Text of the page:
Desktop: Appreciation

We must give thanks. Or at least not bite the hand that feeds us. Didn't you mother ever teach you that?

By DAVID SHAMAH
January 3, 2008 09:29
2 minute read.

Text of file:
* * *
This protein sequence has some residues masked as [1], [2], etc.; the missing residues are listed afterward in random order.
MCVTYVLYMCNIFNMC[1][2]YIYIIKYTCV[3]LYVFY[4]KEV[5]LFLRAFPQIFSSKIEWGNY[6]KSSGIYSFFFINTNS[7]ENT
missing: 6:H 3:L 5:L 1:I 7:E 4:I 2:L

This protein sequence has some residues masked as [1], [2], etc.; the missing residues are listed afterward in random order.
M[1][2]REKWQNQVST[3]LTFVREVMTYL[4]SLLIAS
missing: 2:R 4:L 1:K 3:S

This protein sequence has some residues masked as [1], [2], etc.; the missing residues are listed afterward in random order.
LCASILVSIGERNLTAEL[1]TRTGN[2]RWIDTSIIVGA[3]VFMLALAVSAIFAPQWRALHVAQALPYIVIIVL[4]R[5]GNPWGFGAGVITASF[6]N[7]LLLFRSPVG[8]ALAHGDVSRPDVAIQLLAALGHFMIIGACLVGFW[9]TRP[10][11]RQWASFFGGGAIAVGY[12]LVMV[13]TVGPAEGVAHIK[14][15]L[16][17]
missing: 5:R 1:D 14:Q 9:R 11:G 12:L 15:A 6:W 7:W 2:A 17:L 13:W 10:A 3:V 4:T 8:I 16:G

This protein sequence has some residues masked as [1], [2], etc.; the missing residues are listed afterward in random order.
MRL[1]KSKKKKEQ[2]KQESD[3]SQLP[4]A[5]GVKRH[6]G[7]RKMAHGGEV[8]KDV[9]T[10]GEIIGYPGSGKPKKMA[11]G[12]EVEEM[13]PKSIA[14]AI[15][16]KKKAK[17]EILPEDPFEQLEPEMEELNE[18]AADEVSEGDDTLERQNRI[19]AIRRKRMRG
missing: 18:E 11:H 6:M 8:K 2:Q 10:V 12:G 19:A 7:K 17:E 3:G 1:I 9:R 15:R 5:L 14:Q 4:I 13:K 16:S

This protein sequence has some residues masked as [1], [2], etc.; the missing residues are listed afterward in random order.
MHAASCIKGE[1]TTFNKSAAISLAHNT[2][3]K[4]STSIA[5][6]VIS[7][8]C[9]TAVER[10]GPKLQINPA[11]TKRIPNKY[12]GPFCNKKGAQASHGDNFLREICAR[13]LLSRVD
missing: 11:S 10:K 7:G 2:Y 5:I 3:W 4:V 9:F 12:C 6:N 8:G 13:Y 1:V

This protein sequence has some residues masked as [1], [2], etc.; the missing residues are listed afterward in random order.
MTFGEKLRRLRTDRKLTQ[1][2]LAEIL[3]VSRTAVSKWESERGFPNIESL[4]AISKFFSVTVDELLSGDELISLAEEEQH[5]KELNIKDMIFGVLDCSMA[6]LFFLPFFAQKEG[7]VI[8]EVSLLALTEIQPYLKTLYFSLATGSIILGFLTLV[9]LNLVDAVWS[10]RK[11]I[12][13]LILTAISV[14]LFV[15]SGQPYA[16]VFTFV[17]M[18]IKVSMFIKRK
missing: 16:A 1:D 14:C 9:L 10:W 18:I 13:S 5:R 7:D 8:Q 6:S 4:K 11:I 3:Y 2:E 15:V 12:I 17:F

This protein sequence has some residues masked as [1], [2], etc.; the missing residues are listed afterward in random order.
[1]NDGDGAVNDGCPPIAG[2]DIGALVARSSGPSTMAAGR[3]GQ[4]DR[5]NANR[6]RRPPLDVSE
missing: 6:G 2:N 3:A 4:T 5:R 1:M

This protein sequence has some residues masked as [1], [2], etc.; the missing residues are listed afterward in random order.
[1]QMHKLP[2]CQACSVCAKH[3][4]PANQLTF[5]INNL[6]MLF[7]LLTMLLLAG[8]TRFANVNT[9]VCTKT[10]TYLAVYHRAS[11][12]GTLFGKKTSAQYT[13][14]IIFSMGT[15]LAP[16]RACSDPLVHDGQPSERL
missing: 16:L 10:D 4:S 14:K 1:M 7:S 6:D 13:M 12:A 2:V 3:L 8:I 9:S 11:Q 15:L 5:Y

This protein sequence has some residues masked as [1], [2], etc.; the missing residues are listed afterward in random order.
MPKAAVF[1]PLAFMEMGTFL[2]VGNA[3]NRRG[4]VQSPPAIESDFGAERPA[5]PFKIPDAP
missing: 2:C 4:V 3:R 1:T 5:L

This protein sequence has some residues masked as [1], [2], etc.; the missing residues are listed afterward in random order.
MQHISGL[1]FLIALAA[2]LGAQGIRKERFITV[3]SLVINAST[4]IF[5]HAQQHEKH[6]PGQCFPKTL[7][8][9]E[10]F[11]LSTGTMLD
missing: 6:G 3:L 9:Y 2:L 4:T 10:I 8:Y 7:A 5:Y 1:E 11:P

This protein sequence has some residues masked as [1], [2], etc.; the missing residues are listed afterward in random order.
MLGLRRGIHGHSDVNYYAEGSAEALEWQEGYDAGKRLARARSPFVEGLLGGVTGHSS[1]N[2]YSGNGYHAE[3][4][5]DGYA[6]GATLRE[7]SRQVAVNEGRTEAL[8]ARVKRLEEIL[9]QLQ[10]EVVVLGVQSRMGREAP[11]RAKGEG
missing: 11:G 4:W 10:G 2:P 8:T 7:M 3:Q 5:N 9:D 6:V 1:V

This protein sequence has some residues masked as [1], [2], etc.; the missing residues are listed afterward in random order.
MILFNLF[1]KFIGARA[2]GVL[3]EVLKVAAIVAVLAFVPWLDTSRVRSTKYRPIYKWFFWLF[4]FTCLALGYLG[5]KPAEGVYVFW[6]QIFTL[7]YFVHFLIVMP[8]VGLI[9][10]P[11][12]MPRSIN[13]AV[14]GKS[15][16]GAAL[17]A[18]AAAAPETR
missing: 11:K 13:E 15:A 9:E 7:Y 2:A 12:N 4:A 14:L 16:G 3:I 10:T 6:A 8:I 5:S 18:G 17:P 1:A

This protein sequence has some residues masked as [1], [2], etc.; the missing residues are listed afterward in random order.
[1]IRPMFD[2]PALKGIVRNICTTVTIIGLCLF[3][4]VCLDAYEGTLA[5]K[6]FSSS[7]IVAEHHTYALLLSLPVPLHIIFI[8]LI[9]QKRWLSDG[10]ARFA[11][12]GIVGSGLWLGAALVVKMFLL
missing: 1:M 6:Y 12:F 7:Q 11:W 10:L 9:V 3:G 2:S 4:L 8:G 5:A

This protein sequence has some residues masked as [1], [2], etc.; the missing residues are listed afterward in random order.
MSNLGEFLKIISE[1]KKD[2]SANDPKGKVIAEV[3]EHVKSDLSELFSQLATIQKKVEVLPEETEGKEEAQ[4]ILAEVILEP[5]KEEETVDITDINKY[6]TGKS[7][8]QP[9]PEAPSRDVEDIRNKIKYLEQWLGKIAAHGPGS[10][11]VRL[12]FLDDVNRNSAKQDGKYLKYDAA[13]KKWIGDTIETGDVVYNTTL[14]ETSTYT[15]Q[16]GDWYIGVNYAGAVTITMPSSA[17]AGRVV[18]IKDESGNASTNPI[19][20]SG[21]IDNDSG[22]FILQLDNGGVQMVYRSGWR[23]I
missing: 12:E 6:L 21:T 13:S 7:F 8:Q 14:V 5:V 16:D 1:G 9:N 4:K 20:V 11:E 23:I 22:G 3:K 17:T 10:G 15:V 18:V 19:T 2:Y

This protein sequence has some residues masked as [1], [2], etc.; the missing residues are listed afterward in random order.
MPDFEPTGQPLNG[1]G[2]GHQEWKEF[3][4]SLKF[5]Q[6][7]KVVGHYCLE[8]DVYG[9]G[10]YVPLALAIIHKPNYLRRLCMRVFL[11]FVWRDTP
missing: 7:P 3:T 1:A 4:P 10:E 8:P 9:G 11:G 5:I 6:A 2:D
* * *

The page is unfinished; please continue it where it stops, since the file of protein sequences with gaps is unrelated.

We must give thanks. Or at least not bite the hand that feeds us. Didn't you mother ever teach you that? (Hey - leave my mother out of this!) Motherly advice or not, I think all of us would agree that we must show appreciation to those who provide us with a useful service or some good information. So, I know you will never, ever use the great money-saving strategy I am going to provide you now in conjunction with our dear old alma mater, The Jerusalem Post. Since you read about it here, you are morally obligated to continue buying this paper as a sign of appreciation for the wonderful service I am about to render. This idea can only be used for other newspaper and magazine Web sites. I'm glad we're in agreement. So, what is this great idea? Well, nowadays, as you know, it's easy as pie to go to the Web site of a publication and print out any article that interests you. For those who prefer their digital content on old fashioned paper, it's easy to print out reams and reams of reading material. This we knew. However, there is a slight problem (other than running out of ink): If you want your material formatted in a readable style, you are stuck with the actual printout of the Web page the story appeared on - including ads, text breaks and all sorts of Web junk that might look okay on screen, but just wastes time and ink on paper. Instead of printing out whole pages - useful and useless - build yourself a customized "newspaper" with content from all over the Web using HP's Smart Web Printing program (http://tinyurl.com/2h39wl). Smart Web installs itself into your Internet Explorer 6 or 7 toolbar, and when you want to print out content on a Web page, you click on the HP icon (top right of the main IE toolbar) and right click on the text block you want to print. You then have the option of printing right away or saving the block on the Edit Clips box on the right. You keep assembling content - text or graphics - and when you're done, you can edit them into a single sheet of paper. In other words, text articles can appear on one or two pieces of paper, instead of 20; you can assemble a montage of photos from all over the Web and print it out; or assemble your own little "newspaper" with stuff that interests you. You can even save it into a PDF for easy e-mailing. Note that Smart Web prints what it sees on the screen, so if you don't like the resolution of the printed text, change the font/size on Tools > Internet Options (Fonts and Accessibility tabs - check all three "ignore" boxes in the latter) in IE. And remember: You may not stop buying the Jpost using this idea. This idea can save you thousands; you owe me. http://www.newzgeek.com


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